Happy Second Advent…Tired Of All The Christmas Tackiness? A Video Of Christmas In Germany…

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When it comes to Christmas, you have to hand it to the Germans. No one celebrates it like they do.

Many of the old Christmas traditions we so very much cherish today originate in Germany. Here’s a video of Christmas market activity. (Don’t worry, it’s not superimposed with “Last Christmas” by Wham).

Perhaps a few of the ex-British forces stationed near Osnabruck will relate to the images. The footage was taken at the downtown Osnabruck Christmas market, which is only a short drive away from my house. The singing, of course is in German.

It is easy to get sidetracked by all the commerce and kitsch. One could easily argue that it is the pursuit of the things that we were taught would make us happy is in fact precisely what makes many among us miserable.

Have a nice 2nd Advent!

 

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11 responses to “Happy Second Advent…Tired Of All The Christmas Tackiness? A Video Of Christmas In Germany…”

  1. DirkH

    EU still mightily miffed by Putin. So Gauck boycots Sotchi. Because Human Rights. (Hint, Human == HOMO sapiens, get it?)
    http://www.bild.de/bildlive/2013/08-gauck-olympia-33763046.bild.html
    Now I’m eager to see Gauck travel to Qatar and praise the quality of their slave barracks.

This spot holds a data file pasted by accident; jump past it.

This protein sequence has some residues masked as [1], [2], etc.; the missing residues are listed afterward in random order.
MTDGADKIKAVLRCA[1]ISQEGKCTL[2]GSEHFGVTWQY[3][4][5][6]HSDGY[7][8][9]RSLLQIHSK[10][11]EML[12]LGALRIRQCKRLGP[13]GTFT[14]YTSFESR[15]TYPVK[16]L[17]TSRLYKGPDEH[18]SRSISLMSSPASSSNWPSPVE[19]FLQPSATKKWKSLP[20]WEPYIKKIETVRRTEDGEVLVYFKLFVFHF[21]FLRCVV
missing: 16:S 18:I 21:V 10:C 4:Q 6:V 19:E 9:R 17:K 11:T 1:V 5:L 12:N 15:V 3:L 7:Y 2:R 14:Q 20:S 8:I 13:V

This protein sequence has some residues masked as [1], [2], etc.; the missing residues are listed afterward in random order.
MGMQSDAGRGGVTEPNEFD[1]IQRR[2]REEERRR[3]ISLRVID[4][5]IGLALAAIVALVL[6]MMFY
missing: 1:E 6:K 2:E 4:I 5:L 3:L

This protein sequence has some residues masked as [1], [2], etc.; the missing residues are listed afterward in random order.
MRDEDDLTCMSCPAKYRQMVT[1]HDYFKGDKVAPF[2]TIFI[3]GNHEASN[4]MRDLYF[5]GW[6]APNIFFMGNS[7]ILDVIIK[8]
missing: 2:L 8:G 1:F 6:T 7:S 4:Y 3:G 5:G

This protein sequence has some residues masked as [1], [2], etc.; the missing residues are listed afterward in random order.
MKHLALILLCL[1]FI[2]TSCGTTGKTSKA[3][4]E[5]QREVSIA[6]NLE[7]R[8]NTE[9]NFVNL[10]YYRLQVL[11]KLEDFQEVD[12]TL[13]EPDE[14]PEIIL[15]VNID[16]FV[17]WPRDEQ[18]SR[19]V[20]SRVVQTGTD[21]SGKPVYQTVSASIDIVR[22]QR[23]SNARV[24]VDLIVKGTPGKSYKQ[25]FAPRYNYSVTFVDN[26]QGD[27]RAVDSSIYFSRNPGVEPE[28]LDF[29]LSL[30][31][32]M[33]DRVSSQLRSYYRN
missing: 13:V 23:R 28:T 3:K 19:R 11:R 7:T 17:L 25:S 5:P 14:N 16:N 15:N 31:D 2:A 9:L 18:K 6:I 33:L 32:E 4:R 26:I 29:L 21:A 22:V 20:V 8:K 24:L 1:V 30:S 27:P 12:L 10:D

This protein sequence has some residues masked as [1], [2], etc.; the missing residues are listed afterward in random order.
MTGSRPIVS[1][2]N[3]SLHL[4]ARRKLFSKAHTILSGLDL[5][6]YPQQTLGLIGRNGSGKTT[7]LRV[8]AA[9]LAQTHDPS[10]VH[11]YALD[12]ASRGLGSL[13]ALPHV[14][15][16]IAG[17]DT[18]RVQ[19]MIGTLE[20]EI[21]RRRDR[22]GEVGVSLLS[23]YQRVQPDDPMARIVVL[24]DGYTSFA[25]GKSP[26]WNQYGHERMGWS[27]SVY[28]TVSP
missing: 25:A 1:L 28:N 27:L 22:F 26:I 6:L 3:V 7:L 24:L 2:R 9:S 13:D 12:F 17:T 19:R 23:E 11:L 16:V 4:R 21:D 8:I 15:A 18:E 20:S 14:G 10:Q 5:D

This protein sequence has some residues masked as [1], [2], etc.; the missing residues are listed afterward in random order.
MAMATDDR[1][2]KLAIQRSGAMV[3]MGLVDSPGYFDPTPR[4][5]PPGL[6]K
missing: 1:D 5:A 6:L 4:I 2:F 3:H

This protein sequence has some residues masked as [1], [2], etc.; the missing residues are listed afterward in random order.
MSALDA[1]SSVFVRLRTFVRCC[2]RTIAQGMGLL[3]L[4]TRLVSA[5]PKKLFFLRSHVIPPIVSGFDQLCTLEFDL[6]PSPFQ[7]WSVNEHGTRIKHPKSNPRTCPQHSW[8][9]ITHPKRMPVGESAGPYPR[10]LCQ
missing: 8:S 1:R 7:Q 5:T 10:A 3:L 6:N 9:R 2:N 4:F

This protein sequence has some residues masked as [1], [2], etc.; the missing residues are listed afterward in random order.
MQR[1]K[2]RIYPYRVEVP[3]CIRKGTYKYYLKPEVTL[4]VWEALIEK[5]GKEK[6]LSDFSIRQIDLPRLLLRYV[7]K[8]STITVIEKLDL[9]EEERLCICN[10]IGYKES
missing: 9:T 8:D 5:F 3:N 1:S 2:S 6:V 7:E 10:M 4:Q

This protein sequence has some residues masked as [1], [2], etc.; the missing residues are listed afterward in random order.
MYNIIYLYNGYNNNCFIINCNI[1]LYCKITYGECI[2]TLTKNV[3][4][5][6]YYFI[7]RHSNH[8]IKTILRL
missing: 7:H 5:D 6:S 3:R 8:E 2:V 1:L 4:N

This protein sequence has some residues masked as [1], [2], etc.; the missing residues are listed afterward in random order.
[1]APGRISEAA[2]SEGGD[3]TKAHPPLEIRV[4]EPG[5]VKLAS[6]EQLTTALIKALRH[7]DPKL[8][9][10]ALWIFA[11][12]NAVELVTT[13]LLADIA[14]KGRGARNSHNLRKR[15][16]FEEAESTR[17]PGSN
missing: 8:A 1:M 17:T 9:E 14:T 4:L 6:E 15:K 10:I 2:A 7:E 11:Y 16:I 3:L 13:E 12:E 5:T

2. Alfred Alexander

    Thank you! I spent three Christmas Days in Germany.
    55, 56, 57. Had a good time.

  3. Mike Heath

    I lived in Hamburg for several years and visited the markets every year many times. Down Mönkebergstrasse to the Rathaus Markt, Santa flies overhead with a lovely counterbalancing angel hanging under the sleigh.

    All the small dorfs have smaller markets, some with ice rinks for a month. The food and atmosphere are quite special, and the crowds mean that whilst your feet freeze, you body is too hot.

    There is a model train that goes round and round above the heads of the visitors between the stalls, something to watch whilst drinking the laced gluwein.

    Then there is the nativity scene, nicely sitauted for everyone to see at the end of the market, just behind the Christmas store where doorkeepers control the flow of people in and out.

    Often I have stopped at the large wooden nativity scene and considered why it is there at all. No one else looked at it whilst I was there, and I wondered what people actually thought if they ever did look at it.

    Perhaps they would see the lovely wood carvings, or the arrangement of lights. It could be that they would see the poverty, and wonder how it would be to give birth in a stable or have to lay a baby in an animal eating trough – no emergency service, no oxygen, no cesareans, and no pain killers! Some might question the point of the story, assuming it was true, what was the point? then they would once again disappear into the pleasant aroma and annonymity of the crowd.

    Advent, so ignored in the UK but so important in Sweden and Germany, marks a time of Christian celebration. Not that the 25th is Christian in any way, we all know it was chosen to bridge two pagan festivals, but Advent is about the Advent. In general Advent means “The coming or arrival, especially of something extremely important”. Christians are united in the beleif that Jesus was the extremely important arrival, but they are not united in the reasons for Him coming.